Counsellors, psychotherapists and social media 

Social media has been a boon for sharing ideas and marketing a private practice but for counsellors and psychotherapists, it can also present risks. 

Counsellors and psychotherapists need to be aware of information that clients and potential clients can access on your social media accounts, and of the potential for clients to see your posts and likes in the online space. 

Here are some tips about restricting access to your personal social media accounts and navigating boundaries with clients in an online world. 

Set boundaries between professional and personal 

1. If you use social media like Facebook or Instagram to market your private practice, PACFA recommends making a professional or business page and using this profile when interacting as a counselling or psychotherapy professional, rather than your personal pages and accounts.

2. You can use the privacy settings on your personal pages to limit the personal information that members of the public who are not your friends/followers are able to see.

On Facebook, you can restrict what you’re sharing to particular people. You can also limit access to past posts. Look at ‘Settings & privacy’ on Facebook and do a ‘Privacy Checkup’ - check your settings for sharing posts, stories and profile information.

You can use the ‘View as’ feature on Facebook to see what the general public is able to see on your personal Facebook account.  

- Click your profile picture in the top right of Facebook,.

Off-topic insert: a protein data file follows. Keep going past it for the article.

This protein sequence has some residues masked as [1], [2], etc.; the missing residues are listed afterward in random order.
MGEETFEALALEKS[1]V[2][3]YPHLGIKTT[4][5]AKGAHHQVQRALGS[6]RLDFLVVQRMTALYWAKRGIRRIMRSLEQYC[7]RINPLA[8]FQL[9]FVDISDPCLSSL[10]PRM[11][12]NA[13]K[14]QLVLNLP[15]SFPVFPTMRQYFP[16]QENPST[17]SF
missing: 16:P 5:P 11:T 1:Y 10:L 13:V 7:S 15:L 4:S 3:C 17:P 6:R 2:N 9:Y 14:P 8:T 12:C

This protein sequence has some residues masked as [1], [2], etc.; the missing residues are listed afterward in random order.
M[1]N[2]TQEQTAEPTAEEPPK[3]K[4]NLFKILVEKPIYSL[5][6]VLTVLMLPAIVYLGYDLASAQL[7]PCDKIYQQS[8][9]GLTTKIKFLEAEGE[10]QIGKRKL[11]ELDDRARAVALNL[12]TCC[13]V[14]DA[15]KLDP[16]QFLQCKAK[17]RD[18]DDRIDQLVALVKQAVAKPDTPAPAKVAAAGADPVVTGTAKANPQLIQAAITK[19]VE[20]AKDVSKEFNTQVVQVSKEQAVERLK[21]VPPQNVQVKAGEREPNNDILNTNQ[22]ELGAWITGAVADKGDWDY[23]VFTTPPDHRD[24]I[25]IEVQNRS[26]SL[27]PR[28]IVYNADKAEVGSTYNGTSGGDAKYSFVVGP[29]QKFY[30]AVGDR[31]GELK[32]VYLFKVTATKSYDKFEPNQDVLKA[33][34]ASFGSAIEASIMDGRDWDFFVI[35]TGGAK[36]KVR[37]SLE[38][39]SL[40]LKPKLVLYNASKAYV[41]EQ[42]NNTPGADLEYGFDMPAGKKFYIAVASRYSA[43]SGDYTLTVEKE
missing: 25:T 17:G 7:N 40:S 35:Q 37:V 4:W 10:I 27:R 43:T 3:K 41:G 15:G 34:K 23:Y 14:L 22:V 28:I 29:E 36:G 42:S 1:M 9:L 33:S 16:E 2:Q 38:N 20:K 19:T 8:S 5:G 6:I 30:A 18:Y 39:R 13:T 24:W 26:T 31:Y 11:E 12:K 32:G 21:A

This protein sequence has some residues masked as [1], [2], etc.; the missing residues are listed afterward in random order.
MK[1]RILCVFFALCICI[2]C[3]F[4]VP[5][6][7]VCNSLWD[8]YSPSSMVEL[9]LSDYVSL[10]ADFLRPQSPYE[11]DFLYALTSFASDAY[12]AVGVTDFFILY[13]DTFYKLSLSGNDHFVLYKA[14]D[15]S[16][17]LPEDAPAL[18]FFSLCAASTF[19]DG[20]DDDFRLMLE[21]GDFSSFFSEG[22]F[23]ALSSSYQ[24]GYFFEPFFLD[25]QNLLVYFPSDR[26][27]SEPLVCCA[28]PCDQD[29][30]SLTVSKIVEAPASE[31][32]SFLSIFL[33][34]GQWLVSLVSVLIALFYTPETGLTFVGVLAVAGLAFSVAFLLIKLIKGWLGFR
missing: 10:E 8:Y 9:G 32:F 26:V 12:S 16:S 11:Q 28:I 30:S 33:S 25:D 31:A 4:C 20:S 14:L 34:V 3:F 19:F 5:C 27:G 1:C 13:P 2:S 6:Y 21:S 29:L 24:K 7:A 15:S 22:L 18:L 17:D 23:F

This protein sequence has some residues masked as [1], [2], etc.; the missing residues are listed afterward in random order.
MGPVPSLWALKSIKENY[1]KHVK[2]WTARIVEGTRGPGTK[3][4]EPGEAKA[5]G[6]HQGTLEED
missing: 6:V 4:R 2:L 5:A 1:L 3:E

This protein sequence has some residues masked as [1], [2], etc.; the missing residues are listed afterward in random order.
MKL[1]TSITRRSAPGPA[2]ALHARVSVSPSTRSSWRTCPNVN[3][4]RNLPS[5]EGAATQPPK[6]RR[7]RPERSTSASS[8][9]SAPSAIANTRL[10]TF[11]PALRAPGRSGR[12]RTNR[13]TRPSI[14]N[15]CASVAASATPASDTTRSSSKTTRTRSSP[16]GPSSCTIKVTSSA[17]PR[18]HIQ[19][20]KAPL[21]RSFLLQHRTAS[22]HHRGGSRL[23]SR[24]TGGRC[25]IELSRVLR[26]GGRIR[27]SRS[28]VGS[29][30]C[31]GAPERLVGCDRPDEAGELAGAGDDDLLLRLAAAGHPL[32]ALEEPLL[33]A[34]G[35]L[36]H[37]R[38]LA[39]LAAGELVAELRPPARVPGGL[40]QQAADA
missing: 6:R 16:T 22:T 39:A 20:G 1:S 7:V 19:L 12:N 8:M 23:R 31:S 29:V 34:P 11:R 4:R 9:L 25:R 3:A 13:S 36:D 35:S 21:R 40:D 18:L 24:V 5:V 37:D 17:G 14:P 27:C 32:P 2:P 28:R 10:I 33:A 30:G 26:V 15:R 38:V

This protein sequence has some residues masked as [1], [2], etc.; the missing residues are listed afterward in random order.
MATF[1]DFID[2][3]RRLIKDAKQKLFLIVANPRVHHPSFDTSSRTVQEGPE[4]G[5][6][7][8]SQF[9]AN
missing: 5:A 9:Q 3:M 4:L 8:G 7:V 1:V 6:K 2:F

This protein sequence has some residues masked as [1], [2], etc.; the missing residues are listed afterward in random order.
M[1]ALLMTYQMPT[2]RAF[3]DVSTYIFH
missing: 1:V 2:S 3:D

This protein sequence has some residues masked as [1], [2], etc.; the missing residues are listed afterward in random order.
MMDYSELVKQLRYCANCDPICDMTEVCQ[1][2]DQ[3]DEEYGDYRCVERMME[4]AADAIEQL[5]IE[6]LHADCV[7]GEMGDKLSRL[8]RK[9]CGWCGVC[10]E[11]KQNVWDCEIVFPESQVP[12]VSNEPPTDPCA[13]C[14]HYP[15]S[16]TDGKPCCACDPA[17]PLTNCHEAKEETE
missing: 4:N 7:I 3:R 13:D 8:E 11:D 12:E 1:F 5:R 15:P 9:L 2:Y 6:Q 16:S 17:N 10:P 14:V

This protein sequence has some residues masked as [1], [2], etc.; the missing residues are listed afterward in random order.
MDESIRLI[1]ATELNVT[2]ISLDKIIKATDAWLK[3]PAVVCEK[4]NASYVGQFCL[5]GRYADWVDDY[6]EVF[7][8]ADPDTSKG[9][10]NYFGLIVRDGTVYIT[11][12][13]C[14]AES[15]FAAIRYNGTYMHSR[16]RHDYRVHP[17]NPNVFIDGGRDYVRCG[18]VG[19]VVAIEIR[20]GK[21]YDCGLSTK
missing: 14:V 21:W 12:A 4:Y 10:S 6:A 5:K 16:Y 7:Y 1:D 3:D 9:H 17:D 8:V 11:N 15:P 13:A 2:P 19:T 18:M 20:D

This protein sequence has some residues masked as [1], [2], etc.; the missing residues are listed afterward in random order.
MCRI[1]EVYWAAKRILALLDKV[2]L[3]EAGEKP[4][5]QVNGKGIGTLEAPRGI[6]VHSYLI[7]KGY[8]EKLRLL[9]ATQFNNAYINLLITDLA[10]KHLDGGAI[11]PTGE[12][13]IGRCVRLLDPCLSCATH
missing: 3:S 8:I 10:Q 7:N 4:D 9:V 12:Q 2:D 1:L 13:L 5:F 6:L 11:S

- Click the ellipsis below your name and select 'View As'

- Exit that view by clicking on your profile picture again. 

Read about increasing privacy on your Instagram account.  

3. Counsellors and psychotherapists know that discussing clients’ circumstances in a manner which identifies the client crosses an ethical boundary but what about other social media interactions with clients? 

What if a client wants to follow you on Instagram or Twitter? Or sends you an invitation to become friends on Facebook? 

Consider having a social networking policy as part of your consent process, so boundary management occurs at the beginning of the therapeutic relationship.  

Your policy could include setting out expectations around searching for information about the other person online, befriending/following the other on social media, and how you will manage privacy and confidentiality when conducting therapy using online platforms. 

Your reputation is at stake 

4. Remember that your ‘likes’ and comments on other people’s posts and pages are public. While you can address the privacy settings on your own pages, you can’t control whether your posts and likes on other pages will be public, so consider your professional reputation (and that of your fellow counsellors and psychotherapists) when liking and commenting. 

PACFA’s Facebook Page Guidelines include advising people posting on our page to be respectful, not aggressive, to others and to protect sensitive or confidential information.  

As our page represents our organisation, members and the profession overall, PACFA reserves the right to moderate content and remove any content we deem inappropriate. 

5. If you work for an organisation or a government department, make sure you read and abide by your employer’s social media policy.